How Books Get Published and Production Schedules

If a publisher runs a really tight ship with professional authors and whip-hand production editors who can keep things on a schedule, than all of the processes required to publish a title may go on simultaneously, chapter by chapter. In the instance of publishers specializing in tribute books to the recently deceased famous folks or last month’s disaster, marketing, design, editing and layout all have to occur at once or they’ll never make their deadline. Of course, these books are usually written, or compiled, by teams of authors and editors, so there’s no question of missing a deadline because somebody has writer’s block. However, this system only works well with real cookie cutter titles, and in practice, it’s tough to keep production on schedule even if an author makes all of their deadlines.

A typical acquisitions editor at a quality trade publisher may be required to acquire anywhere from ten to twenty titles per year. How involved they are with the actual publication process depends on the publisher and the individual, but acquiring titles doesn’t mean flipping through piles of manuscripts, exclaiming, "Oh, I like this one," and sending the author a contract. Acquisitions editors have to answer to ed boards (editorial boards), publishers (the job description "publisher" is top dog at an imprint) and the sales department. The salespeople at trades can have quite an impact on deciding the who, what and when of publishing by expressing strong opinions of whether or not they’ll be able to sell a given title. Even the major buyers, by way of the salespeople, can have an impact on how books get published. If Borders tells the sales rep, "We’ll order the book if you make it smaller," then there’s a good chance the publisher will make it smaller.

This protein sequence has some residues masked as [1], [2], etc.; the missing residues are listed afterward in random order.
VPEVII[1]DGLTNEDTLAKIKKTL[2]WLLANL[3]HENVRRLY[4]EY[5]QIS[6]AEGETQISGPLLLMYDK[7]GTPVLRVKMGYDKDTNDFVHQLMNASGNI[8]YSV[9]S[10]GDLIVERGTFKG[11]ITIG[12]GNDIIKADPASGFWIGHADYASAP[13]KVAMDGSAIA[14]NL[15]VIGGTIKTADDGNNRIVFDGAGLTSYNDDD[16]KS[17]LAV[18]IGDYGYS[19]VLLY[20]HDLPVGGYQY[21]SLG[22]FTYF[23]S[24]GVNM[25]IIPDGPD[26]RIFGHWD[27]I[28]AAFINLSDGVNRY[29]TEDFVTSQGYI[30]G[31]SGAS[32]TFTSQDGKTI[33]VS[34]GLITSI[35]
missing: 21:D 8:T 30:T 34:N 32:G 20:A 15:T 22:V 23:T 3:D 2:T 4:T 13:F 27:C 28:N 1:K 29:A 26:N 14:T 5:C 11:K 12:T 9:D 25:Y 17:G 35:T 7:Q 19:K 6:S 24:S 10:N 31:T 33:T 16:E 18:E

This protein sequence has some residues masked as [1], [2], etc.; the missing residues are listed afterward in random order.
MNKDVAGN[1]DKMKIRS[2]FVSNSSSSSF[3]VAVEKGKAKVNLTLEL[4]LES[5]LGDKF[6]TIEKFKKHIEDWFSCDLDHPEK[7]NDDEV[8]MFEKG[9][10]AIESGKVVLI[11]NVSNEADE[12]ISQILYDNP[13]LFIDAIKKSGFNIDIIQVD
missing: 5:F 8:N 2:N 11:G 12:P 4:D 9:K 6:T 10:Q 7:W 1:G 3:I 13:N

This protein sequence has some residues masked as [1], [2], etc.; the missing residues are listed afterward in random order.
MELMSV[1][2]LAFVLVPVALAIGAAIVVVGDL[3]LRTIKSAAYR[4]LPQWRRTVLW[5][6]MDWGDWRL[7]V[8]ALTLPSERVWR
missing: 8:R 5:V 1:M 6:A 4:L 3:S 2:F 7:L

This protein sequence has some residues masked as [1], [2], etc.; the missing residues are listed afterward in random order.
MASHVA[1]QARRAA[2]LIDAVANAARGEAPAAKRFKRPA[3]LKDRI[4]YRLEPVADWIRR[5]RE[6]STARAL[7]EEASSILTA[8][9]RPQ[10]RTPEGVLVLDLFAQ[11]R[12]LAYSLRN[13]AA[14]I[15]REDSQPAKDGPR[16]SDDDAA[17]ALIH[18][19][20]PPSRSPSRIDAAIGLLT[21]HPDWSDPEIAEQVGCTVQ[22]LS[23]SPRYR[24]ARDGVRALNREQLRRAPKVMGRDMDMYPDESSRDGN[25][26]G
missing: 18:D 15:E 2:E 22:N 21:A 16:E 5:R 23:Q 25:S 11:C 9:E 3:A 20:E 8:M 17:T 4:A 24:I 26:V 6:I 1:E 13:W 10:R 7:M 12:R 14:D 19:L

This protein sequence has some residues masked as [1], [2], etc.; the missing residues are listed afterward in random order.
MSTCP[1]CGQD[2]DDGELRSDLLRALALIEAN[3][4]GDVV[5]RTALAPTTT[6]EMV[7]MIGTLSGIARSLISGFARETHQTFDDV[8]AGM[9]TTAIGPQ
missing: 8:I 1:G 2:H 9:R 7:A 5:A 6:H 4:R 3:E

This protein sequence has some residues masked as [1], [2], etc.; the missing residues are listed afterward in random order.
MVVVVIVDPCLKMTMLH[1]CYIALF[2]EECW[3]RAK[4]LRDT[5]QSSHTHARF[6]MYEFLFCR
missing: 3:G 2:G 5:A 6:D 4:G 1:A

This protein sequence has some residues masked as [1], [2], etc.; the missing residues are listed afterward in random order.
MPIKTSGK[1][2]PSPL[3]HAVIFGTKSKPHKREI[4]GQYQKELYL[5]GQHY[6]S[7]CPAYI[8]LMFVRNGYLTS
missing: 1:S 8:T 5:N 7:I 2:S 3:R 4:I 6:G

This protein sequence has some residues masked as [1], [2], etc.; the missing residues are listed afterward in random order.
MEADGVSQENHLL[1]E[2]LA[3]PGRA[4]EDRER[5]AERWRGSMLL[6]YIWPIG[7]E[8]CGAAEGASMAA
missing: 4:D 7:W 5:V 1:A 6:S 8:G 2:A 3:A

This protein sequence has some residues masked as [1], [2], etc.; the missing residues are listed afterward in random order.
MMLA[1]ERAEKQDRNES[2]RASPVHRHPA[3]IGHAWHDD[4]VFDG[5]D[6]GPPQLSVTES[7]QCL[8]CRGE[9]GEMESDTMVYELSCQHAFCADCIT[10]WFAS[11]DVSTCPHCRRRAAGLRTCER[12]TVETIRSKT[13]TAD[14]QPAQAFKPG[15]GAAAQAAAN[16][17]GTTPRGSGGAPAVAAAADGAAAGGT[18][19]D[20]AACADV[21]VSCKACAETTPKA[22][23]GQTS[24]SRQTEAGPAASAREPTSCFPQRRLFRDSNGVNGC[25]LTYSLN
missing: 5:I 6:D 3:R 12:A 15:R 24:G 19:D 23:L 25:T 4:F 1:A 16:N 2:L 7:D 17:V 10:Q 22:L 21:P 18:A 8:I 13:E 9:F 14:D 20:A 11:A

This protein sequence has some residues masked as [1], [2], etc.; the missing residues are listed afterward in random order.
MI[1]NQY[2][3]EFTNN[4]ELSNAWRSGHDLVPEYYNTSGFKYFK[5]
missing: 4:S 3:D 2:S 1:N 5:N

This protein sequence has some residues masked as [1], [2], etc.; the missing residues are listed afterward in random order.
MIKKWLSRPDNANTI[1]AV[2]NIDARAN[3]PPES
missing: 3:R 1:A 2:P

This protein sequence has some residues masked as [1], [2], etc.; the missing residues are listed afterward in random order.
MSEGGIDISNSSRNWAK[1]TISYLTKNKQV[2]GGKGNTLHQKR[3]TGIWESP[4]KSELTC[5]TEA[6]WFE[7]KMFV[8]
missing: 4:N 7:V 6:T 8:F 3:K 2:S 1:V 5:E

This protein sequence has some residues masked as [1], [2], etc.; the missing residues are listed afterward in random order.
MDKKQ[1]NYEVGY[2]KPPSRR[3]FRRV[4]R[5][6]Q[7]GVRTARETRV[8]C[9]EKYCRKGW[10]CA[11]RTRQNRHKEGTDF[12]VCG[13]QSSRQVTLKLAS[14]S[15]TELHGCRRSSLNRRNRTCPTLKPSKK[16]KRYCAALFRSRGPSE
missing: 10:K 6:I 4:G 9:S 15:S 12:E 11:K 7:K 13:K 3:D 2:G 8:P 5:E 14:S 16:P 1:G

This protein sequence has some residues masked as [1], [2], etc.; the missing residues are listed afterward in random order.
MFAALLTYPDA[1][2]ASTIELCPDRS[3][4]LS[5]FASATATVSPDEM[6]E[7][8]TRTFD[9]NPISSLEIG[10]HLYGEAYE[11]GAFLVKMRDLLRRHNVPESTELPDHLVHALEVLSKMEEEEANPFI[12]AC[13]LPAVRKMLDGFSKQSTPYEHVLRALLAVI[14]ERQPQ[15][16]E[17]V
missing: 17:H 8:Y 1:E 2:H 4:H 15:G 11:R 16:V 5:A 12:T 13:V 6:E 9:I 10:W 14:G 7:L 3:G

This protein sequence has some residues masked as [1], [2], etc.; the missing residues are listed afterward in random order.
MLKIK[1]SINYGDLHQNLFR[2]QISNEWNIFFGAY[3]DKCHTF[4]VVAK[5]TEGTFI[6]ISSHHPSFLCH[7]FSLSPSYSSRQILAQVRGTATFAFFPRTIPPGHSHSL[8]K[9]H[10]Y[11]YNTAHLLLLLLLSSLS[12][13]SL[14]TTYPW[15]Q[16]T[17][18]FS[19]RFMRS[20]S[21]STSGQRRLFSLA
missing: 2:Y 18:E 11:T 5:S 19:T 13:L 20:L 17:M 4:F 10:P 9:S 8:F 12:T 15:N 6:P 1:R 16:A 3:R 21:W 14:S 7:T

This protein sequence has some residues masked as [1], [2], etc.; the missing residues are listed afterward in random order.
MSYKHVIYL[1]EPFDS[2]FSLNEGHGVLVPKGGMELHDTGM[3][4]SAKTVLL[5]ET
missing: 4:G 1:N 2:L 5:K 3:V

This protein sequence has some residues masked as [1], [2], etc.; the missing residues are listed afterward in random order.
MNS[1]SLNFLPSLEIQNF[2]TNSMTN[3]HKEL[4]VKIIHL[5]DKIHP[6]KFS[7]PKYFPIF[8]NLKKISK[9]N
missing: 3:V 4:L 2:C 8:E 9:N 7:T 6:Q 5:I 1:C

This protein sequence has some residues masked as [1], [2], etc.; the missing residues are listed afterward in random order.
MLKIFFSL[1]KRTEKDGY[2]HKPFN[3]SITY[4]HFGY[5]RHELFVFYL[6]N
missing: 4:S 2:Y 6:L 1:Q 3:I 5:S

Authors are often the weak link in the publishing schedule, because as experienced editors can tell you, some of them never finish the manuscript. Academic publishers are used to delays of years, they don’t make money on retail sales in any case, but for trade publishers who have added a title to their list, missing deadlines is a major expense. In some cases, the acquisitions editor will fire the original author and bring in a pinch hitter, or, if enough material has been submitted, just boil it into something resembling a book. However, authors do have two productivity advantages over publisher employees. First, authors never get invited to meetings, and nothing ever comes of sitting around and talking about work. Second, the majority of authors only write one book at a time, and those who write multiple books at once don’t work on as many as an editor, designer, or marketing person. The more projects a person works on, the more time is eaten up in overhead and task swapping between projects. Efficiency just goes to pot even with spreadsheets and modern collaborative scheduling tools.

Once a completed manuscript reaches the publisher, there are still plenty of ways the author can keep the book from being published on schedule. The acquisitions editor may find the manuscript doesn’t come anywhere close to the book that was proposed and demand a rewrite, or the submission may be lacking permissions or artwork the author was required to provide. Some authors also drag their feet during the review and corrections phases, though publishers try to limit this contractually. Once the manuscript passes muster with the acquisitions editor, the technical editors might reject or rewrite parts of the work, or the lawyers may find it too risky to publish as is. At many larger publishing companies, the manuscript is taken out of the hands of the acquisitions editor and passed to a specialized production editor, who is responsible for coordinating the copy editors, proofreaders, cover artist, book designer and typesetter.

Either by design or due to workload and personnel issues, some publishers will outsource the production job to a contractor. The contractor might be a single individual who does most of the work and subs out any extra pieces, or it could be an all-in-one production facility who charges a fixed rate per page or word count to produce books for trades. Some of the outsourced jobs are total disasters, as the contractor isn’t sufficiently familiar with the subject matter to deal with pictures or graphics properly, or simply doesn’t follow instructions. I even know of one instance where an author working for a major literary nonfiction publisher received the final proof for her book and it turned out to contain production directives added with "Track Changes" which had been set as type! Depending on the publisher, the type and length of the book, and requirements of the marketing people, typical production schedules may last anywhere from two months to six months for books that are produced in stages. Large reference type works and textbooks may drone on for a year or more, with the production work carried out a chapter ar a time.

No comments: